Sales depend on several things. A product, a customer and a presentation. In concrete pumping we sell service. That is what we are, a service company. It’s different from selling a tangible thing, like a car or paper clips, those are products. Put them in front of the right people and they will sell. The service is more like selling a promise. The customer does not see what you are offering when you are at his office; he hears your promise. Your pitch. The customer often knows only what you have told him about your company and will expect exactly what you promised him. As a customer, he will look at the cost and the quality of the service. He will also look at you! Many jobs are won or lost simply by how well the sales rep was received. If well liked, the price sometimes is irrelevant. If not a good match in the personality dept, the price could be free and the customer will still be unsatisfied. It’s a tough job, nobody disputes that. What we are going to do here is to provide a few tips on making the sale and keeping the promises that you will make. A good sale means the phone will ring again and again with orders from the same company, leaving the salesman free to chase down new customers. I will explain some of the things that I have learned about selling work and keeping the promise to the customer.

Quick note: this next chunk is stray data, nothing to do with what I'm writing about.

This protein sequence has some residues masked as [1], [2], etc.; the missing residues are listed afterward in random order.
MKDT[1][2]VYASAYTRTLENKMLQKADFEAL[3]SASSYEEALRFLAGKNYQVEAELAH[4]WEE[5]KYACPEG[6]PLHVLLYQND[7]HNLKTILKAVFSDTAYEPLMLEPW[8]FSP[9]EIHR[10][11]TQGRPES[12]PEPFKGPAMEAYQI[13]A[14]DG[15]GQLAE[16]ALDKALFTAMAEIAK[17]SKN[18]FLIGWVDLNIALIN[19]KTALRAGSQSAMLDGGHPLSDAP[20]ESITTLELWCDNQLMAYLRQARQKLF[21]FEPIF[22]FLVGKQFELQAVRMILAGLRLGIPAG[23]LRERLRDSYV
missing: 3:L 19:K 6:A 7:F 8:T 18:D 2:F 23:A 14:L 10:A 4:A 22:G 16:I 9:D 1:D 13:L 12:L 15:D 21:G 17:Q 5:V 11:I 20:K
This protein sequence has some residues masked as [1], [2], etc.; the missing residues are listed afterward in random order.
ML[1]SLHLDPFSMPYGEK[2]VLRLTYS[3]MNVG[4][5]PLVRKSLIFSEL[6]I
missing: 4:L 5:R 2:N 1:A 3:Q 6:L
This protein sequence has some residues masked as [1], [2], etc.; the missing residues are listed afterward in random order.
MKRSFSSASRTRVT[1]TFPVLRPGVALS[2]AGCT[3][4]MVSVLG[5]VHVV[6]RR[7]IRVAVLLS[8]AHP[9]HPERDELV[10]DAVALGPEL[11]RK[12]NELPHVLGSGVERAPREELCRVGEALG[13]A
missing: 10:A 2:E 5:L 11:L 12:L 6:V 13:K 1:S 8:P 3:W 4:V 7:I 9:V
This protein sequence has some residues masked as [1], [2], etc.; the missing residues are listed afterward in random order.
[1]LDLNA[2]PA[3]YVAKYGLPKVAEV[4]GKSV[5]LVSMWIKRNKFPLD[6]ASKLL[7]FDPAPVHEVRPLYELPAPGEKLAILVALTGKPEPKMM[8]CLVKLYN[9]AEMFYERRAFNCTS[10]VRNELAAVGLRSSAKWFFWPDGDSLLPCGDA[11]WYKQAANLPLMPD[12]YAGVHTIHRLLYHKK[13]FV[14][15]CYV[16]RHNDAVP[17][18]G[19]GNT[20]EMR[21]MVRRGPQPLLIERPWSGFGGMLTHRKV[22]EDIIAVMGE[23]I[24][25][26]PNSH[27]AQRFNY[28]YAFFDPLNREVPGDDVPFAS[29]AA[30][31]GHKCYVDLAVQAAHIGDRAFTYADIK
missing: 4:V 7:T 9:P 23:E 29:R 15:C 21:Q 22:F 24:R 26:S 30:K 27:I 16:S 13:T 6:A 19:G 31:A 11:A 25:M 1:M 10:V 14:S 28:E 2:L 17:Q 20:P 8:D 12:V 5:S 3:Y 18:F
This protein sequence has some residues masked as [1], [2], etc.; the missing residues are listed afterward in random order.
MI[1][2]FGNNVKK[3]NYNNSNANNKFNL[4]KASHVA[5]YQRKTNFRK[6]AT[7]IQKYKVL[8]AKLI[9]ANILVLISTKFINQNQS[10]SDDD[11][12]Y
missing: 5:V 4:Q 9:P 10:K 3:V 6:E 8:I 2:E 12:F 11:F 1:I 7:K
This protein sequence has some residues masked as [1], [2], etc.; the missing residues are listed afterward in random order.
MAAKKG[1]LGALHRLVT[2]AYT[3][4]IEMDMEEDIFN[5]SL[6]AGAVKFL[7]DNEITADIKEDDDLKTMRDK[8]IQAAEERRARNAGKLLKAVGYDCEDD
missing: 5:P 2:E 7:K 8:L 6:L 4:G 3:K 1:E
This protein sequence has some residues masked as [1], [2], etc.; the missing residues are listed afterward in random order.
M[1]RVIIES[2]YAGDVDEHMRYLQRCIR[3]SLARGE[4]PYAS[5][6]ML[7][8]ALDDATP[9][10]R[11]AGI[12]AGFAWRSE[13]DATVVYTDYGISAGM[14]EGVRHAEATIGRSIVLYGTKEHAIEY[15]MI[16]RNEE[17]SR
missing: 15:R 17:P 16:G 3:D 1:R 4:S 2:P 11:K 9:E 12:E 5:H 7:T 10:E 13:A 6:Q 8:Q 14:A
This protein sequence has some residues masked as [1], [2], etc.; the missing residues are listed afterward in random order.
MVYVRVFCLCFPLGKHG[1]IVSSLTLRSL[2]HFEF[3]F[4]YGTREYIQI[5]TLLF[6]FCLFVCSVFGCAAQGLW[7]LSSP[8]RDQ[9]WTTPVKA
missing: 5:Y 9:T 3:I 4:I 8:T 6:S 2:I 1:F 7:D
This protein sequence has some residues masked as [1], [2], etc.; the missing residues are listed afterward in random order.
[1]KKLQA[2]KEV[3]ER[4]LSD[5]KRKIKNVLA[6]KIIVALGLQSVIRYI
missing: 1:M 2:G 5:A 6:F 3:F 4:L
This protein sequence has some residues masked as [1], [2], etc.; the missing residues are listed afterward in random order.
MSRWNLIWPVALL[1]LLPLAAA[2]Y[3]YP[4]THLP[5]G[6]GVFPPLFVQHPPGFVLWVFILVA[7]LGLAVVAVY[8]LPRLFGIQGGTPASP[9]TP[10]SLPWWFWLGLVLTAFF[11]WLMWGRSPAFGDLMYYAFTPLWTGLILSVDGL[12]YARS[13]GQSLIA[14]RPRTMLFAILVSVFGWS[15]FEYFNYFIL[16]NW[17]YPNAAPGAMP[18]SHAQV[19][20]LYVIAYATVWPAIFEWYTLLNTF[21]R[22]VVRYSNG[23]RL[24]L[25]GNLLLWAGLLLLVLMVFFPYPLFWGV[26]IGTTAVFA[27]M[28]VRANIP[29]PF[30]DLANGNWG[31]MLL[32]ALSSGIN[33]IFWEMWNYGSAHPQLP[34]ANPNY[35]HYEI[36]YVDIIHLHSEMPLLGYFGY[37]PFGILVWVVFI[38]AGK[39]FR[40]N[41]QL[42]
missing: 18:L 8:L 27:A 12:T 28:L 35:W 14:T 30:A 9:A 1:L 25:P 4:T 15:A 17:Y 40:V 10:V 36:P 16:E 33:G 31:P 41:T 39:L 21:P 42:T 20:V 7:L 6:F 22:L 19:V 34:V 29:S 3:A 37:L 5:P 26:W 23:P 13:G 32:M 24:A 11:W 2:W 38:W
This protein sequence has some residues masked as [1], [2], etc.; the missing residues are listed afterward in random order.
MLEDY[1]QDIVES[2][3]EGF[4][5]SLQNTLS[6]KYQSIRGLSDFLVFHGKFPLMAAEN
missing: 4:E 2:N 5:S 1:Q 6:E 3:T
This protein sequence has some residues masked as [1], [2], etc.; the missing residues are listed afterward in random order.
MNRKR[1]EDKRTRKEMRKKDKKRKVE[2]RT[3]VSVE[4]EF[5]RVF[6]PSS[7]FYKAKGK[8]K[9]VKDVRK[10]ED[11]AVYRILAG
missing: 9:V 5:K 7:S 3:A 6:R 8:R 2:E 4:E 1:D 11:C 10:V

First of all, we know that we are selling service. There is a price for that. How much? We must be competitive certainly. But how much? The price of your service depends on your companies operation cost. Before you ever find the first customer, know how much it cost to run the equipment. If you don’t know that, you can easily do work that will cost you and your employer. Do this for very long, and the only thing that you will be selling is your resume. The operating cost is determined by the overhead, the total of the basic payment of the machine + the insurance + administrative cost + labor. The total is the cost. Say there are 22 real working days per month average. Divide the total cost per month by 22 and you will have the cost per day. Divide that by 8 (typical work hrs) and you will have a fair estimate of how much it cost to run per hour. You now know how much you must charge hourly. You still have future maintenance cost. That’s usually a per yd charge. A good machine can be maintained for under $2 per yd. average. Bigger cost more, a 17meter cost less. This is just an example. So if it cost you 120 per hr to operate (or park) and $2 per yd to maintain, you must charge at least 120+2 to break even. More to profit. Hopefully the competition has not dropped their pants and started a price war. This never ends. Someone eventually cuts price in a panic when there is a slow down and everyone must do it to survive. Funny thing is if no one did this; do you think that everyone would stop pumping because it cost as much now as it did last week? NO! Not even. We all get into this trap and can never get out. Try raising the price, almost impossible. Why drop price? Sure you can attract more customers, but if they are all at a 30% discount, and the wear is the same and your cost remain the same, where is the profit? Why not do less for more money and less wear and cost? Some honestly believe that sales by volume is the answer. This is not a volume business. Hamburgers are a volume type business. Cars are too. Once they are sold they are out of your life. Service must profit each sale or die. I can promise you that the big burger stores know exactly how much it cost to make a burger. That’s how they can make money, they sell for huge profits and even at sale price, their product is still way over cost. We aren’t so lucky. We must operate on about 10% profit margin, not 10 times cost. So, when we sell for less than cost and think if we run 4 times as many jobs like this as we did at list price, we are generating cash but not profit. We sell leaving money on the table, that the customer would have given to us had we been good enough. When being taught about selling a long time ago I was told this story;